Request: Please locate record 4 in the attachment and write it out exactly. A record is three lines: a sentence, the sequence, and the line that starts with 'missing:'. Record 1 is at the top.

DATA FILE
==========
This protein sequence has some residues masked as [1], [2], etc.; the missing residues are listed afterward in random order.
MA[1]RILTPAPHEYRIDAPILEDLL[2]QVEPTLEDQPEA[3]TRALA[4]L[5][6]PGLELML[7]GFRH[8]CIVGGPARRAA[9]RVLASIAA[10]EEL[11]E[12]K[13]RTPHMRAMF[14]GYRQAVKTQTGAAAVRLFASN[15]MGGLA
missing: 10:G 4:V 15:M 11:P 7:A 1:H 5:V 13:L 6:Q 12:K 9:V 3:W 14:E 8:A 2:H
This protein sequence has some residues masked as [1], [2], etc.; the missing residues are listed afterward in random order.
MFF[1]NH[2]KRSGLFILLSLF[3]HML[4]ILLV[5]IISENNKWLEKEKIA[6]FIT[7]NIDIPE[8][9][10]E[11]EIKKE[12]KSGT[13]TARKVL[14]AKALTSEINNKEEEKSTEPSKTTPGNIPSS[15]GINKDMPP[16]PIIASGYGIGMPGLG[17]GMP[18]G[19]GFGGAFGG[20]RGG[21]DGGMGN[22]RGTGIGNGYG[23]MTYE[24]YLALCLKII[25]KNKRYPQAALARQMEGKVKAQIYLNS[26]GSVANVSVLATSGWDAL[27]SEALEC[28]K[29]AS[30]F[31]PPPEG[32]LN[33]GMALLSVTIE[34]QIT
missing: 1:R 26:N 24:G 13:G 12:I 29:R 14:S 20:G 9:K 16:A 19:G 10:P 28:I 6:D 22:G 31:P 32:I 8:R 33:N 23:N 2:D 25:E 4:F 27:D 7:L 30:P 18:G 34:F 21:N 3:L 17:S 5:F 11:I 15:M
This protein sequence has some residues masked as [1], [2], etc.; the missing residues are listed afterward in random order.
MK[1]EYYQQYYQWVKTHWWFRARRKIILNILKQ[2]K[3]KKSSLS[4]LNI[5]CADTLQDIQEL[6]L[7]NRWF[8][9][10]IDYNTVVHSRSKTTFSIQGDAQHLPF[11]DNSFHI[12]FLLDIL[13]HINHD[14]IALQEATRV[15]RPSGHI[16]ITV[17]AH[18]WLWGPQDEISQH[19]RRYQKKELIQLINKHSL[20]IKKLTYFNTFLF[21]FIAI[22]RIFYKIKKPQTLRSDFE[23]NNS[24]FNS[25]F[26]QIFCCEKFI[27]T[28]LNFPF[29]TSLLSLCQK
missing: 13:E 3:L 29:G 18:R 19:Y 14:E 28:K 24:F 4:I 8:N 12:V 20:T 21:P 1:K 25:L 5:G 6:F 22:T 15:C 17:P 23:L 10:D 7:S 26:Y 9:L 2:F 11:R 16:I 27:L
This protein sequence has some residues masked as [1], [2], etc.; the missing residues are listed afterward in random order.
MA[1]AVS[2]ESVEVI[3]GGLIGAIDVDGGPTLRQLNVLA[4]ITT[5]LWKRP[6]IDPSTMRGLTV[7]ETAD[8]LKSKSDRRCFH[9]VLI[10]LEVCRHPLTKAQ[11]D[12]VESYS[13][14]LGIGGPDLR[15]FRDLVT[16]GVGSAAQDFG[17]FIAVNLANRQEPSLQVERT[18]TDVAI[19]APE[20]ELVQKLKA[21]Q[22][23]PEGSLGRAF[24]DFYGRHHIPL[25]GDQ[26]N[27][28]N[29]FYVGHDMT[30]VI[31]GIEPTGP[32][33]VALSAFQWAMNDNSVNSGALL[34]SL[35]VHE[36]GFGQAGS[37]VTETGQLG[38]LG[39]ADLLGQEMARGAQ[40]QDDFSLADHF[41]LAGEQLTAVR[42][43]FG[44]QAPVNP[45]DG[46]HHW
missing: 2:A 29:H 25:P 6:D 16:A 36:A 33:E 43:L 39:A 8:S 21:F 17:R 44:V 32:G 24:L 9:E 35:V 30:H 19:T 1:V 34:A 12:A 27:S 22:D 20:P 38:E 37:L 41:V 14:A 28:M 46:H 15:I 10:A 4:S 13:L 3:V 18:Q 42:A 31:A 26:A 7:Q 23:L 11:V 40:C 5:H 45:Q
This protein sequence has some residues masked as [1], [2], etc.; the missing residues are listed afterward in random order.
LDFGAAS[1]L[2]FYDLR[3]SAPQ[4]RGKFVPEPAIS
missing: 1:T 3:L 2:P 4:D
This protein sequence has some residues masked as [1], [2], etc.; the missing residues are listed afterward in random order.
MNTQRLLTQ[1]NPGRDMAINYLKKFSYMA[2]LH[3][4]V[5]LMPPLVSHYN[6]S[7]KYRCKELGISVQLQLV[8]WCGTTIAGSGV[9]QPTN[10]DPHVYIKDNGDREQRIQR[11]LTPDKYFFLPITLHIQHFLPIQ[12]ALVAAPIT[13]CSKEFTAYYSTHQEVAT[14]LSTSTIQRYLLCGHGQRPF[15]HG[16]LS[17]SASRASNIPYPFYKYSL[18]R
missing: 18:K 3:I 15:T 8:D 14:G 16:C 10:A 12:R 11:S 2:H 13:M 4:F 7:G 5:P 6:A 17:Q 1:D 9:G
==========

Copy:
This protein sequence has some residues masked as [1], [2], etc.; the missing residues are listed afterward in random order.
MA[1]AVS[2]ESVEVI[3]GGLIGAIDVDGGPTLRQLNVLA[4]ITT[5]LWKRP[6]IDPSTMRGLTV[7]ETAD[8]LKSKSDRRCFH[9]VLI[10]LEVCRHPLTKAQ[11]D[12]VESYS[13][14]LGIGGPDLR[15]FRDLVT[16]GVGSAAQDFG[17]FIAVNLANRQEPSLQVERT[18]TDVAI[19]APE[20]ELVQKLKA[21]Q[22][23]PEGSLGRAF[24]DFYGRHHIPL[25]GDQ[26]N[27][28]N[29]FYVGHDMT[30]VI[31]GIEPTGP[32][33]VALSAFQWAMNDNSVNSGALL[34]SL[35]VHE[36]GFGQAGS[37]VTETGQLG[38]LG[39]ADLLGQEMARGAQ[40]QDDFSLADHF[41]LAGEQLTAVR[42][43]FG[44]QAPVNP[45]DG[46]HHW
missing: 2:A 29:H 25:P 6:D 16:A 36:A 33:E 43:L 39:A 8:S 21:F 17:R 44:V 32:G 24:L 9:E 35:V 30:H 19:T 1:V 34:A 12:A 27:S 22:D 20:P 38:E 37:L 41:V 14:A 28:M 46:H 15:I 10:A 4:S 13:L 3:V 18:Q 42:A 31:A 26:A 7:Q 23:L 11:V 40:C 5:H 45:Q